“Maybe you have to believe in the value of everything to believe in the value of anything.”
WILD ONES by journalist Jon Mooallem isn’t the typical story designed to make us better by making us feel bad, to scare us into behaving, into environmental empathy; Mooallem’s is not the self-righteous tone of capital-K knowing typical of many environmental activists but the scientist’s disposition of not-knowing, the poet’s penchant for “negative capability.” Rather than ready-bake answers, he offers instead directions of thought and signposts for curiosity and, in the process, somehow gently moves us a little bit closer to our better selves, to a deep sense of, as poet Diane Ackerman beautifully put it in 1974, “the plain everythingness of everything, in cahoots with the everythingness of everything else.”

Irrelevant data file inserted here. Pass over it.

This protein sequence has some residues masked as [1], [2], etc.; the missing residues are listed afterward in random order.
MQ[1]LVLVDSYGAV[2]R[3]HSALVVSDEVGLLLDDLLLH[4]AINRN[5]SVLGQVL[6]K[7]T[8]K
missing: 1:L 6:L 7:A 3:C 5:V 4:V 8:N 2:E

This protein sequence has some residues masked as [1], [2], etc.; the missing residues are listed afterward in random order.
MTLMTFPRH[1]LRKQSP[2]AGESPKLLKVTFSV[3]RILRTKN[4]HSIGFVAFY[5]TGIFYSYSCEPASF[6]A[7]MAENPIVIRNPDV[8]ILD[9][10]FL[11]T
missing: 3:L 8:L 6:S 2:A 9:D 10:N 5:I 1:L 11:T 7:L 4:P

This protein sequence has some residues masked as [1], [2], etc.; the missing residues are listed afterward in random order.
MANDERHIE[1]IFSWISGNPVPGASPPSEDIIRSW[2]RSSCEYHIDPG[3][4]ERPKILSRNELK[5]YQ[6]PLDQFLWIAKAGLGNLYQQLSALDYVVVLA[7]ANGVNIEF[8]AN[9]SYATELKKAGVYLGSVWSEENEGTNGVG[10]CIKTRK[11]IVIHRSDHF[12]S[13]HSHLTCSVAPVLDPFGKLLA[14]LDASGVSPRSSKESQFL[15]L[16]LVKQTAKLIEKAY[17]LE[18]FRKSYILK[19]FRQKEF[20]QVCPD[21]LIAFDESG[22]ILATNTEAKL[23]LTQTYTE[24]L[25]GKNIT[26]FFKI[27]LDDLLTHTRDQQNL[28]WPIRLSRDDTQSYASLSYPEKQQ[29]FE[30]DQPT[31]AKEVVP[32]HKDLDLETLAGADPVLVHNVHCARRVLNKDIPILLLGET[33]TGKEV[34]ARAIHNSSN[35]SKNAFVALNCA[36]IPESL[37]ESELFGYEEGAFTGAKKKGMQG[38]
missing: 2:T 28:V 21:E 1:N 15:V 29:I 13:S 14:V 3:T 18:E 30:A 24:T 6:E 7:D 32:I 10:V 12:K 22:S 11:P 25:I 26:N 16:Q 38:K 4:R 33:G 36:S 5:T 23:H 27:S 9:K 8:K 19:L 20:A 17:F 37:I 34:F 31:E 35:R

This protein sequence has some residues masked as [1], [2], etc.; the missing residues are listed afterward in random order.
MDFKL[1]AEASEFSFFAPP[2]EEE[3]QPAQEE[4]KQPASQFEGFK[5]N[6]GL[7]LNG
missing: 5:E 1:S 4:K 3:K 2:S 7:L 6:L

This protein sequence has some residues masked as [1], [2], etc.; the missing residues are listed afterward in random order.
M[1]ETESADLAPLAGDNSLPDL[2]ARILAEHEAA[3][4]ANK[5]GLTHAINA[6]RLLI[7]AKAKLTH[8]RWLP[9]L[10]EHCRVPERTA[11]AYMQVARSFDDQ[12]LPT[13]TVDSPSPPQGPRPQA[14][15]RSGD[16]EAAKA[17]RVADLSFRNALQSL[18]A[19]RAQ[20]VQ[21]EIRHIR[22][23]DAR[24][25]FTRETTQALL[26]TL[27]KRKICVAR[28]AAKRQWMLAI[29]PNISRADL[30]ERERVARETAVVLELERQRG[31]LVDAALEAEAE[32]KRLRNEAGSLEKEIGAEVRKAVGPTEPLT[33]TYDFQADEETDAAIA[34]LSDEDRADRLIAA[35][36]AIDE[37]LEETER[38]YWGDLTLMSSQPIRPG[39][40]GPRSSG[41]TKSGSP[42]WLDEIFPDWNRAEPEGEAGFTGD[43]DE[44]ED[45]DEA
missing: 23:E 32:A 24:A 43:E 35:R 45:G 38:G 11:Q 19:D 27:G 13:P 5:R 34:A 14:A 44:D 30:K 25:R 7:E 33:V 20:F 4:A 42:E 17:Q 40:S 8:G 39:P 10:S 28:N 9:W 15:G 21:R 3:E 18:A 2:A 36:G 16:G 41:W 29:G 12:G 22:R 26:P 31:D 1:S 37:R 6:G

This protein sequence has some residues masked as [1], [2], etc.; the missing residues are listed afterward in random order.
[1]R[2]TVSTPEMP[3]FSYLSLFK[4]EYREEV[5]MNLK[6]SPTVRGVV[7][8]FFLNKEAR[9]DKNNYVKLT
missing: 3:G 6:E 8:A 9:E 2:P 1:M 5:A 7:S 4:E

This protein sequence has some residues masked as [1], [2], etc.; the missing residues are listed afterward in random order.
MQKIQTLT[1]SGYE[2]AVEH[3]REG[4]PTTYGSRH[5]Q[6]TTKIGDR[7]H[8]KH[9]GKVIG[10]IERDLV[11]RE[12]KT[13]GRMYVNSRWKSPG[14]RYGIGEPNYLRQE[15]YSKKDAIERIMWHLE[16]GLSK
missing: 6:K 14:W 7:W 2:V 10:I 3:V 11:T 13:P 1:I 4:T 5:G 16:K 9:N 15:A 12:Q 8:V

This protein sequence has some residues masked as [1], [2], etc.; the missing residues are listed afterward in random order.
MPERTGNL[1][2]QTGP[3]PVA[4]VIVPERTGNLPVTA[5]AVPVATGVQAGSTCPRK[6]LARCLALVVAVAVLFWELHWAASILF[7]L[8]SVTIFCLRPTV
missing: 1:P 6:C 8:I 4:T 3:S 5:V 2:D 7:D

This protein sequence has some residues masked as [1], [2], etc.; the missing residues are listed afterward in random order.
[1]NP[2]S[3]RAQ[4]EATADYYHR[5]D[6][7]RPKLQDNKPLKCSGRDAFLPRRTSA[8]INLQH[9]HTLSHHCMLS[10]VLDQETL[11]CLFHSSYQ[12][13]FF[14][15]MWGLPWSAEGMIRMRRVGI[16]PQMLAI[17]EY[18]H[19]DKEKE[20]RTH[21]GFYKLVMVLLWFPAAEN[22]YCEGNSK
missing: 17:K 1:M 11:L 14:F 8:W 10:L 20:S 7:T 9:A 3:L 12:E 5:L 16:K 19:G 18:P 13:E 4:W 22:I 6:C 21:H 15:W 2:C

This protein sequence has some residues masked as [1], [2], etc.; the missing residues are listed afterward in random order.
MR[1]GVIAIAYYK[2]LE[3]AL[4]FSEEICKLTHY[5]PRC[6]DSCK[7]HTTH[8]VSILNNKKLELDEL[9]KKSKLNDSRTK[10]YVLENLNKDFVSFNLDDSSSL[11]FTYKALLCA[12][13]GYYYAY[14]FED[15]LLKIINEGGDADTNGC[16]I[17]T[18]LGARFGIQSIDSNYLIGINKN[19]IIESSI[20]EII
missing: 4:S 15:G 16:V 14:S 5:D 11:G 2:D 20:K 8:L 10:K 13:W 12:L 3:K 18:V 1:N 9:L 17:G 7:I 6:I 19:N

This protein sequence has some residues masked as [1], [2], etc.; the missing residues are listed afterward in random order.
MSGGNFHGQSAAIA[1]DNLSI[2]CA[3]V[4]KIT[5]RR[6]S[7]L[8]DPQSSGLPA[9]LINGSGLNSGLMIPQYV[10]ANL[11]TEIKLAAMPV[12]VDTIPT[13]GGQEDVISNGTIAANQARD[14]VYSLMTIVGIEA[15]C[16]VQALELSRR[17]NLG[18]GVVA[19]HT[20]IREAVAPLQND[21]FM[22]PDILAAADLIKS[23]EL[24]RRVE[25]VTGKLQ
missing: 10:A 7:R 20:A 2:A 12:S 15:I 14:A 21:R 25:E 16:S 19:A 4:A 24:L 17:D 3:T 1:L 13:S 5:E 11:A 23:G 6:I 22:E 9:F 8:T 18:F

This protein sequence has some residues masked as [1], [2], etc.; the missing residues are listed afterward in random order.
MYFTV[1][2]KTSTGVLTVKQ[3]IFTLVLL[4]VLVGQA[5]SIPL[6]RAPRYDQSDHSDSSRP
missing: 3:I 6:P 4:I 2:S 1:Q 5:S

-Maria Popova, Brain Pickings
Read more at http://www.brainpickings.org/index.php/2013/12/10/best-science-technology-books-2013/

“Maybe you have to believe in the value of everything to believe in the value of anything.”

WILD ONES by journalist Jon Mooallem isn’t the typical story designed to make us better by making us feel bad, to scare us into behaving, into environmental empathy; Mooallem’s is not the self-righteous tone of capital-K knowing typical of many environmental activists but the scientist’s disposition of not-knowing, the poet’s penchant for “negative capability.” Rather than ready-bake answers, he offers instead directions of thought and signposts for curiosity and, in the process, somehow gently moves us a little bit closer to our better selves, to a deep sense of, as poet Diane Ackerman beautifully put it in 1974, “the plain everythingness of everything, in cahoots with the everythingness of everything else.”

-Maria Popova, Brain Pickings

Read more at http://www.brainpickings.org/index.php/2013/12/10/best-science-technology-books-2013/